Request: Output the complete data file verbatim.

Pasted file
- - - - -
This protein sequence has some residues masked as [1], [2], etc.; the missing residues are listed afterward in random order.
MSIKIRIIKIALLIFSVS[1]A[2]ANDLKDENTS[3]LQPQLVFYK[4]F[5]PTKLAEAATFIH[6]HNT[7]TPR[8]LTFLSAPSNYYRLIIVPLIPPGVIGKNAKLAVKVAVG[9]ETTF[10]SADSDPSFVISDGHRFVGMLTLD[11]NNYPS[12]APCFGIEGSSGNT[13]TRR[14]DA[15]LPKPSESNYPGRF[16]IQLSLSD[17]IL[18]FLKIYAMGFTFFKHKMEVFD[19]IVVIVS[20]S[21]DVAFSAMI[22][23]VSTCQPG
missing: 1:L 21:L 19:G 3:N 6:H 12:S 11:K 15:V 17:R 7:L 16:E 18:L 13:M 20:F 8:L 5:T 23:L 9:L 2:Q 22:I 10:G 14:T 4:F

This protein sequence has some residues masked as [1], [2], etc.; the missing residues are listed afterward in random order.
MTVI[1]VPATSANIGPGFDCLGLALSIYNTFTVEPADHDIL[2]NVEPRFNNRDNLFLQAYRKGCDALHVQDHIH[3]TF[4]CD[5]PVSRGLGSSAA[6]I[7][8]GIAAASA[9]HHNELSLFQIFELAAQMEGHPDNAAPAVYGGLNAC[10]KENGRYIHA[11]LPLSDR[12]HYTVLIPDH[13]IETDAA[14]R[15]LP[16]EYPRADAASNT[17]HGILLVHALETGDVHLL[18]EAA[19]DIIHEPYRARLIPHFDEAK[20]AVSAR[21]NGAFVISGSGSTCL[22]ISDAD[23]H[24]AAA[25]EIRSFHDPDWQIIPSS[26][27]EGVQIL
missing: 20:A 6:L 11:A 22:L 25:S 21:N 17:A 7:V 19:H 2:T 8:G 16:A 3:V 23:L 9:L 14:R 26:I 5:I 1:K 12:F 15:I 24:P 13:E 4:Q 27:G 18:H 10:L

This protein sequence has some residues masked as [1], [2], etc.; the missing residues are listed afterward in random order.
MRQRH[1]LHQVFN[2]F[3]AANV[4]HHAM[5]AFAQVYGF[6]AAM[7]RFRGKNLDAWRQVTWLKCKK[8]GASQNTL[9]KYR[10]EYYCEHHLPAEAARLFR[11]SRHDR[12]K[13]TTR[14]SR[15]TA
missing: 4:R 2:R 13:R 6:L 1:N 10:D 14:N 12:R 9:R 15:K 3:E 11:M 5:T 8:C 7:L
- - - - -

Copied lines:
This protein sequence has some residues masked as [1], [2], etc.; the missing residues are listed afterward in random order.
MSIKIRIIKIALLIFSVS[1]A[2]ANDLKDENTS[3]LQPQLVFYK[4]F[5]PTKLAEAATFIH[6]HNT[7]TPR[8]LTFLSAPSNYYRLIIVPLIPPGVIGKNAKLAVKVAVG[9]ETTF[10]SADSDPSFVISDGHRFVGMLTLD[11]NNYPS[12]APCFGIEGSSGNT[13]TRR[14]DA[15]LPKPSESNYPGRF[16]IQLSLSD[17]IL[18]FLKIYAMGFTFFKHKMEVFD[19]IVVIVS[20]S[21]DVAFSAMI[22][23]VSTCQPG
missing: 1:L 21:L 19:G 3:N 6:H 12:S 11:K 15:V 17:R 7:L 16:E 18:L 13:M 20:F 8:L 5:T 23:L 9:L 2:Q 22:I 10:G 14:T 4:F

This protein sequence has some residues masked as [1], [2], etc.; the missing residues are listed afterward in random order.
MTVI[1]VPATSANIGPGFDCLGLALSIYNTFTVEPADHDIL[2]NVEPRFNNRDNLFLQAYRKGCDALHVQDHIH[3]TF[4]CD[5]PVSRGLGSSAA[6]I[7][8]GIAAASA[9]HHNELSLFQIFELAAQMEGHPDNAAPAVYGGLNAC[10]KENGRYIHA[11]LPLSDR[12]HYTVLIPDH[13]IETDAA[14]R[15]LP[16]EYPRADAASNT[17]HGILLVHALETGDVHLL[18]EAA[19]DIIHEPYRARLIPHFDEAK[20]AVSAR[21]NGAFVISGSGSTCL[22]ISDAD[23]H[24]AAA[25]EIRSFHDPDWQIIPSS[26][27]EGVQIL
missing: 20:A 6:L 11:A 22:L 25:S 21:N 17:A 7:V 19:H 2:T 8:G 16:A 3:V 23:L 9:L 14:R 26:I 5:I 1:K 12:F 15:I 24:P 13:E 4:Q 27:G 18:H 10:L

This protein sequence has some residues masked as [1], [2], etc.; the missing residues are listed afterward in random order.
MRQRH[1]LHQVFN[2]F[3]AANV[4]HHAM[5]AFAQVYGF[6]AAM[7]RFRGKNLDAWRQVTWLKCKK[8]GASQNTL[9]KYR[10]EYYCEHHLPAEAARLFR[11]SRHDR[12]K[13]TTR[14]SR[15]TA
missing: 4:R 2:R 13:R 6:L 1:N 10:D 14:N 12:R 9:R 15:K 3:E 11:M 5:T 8:C 7:L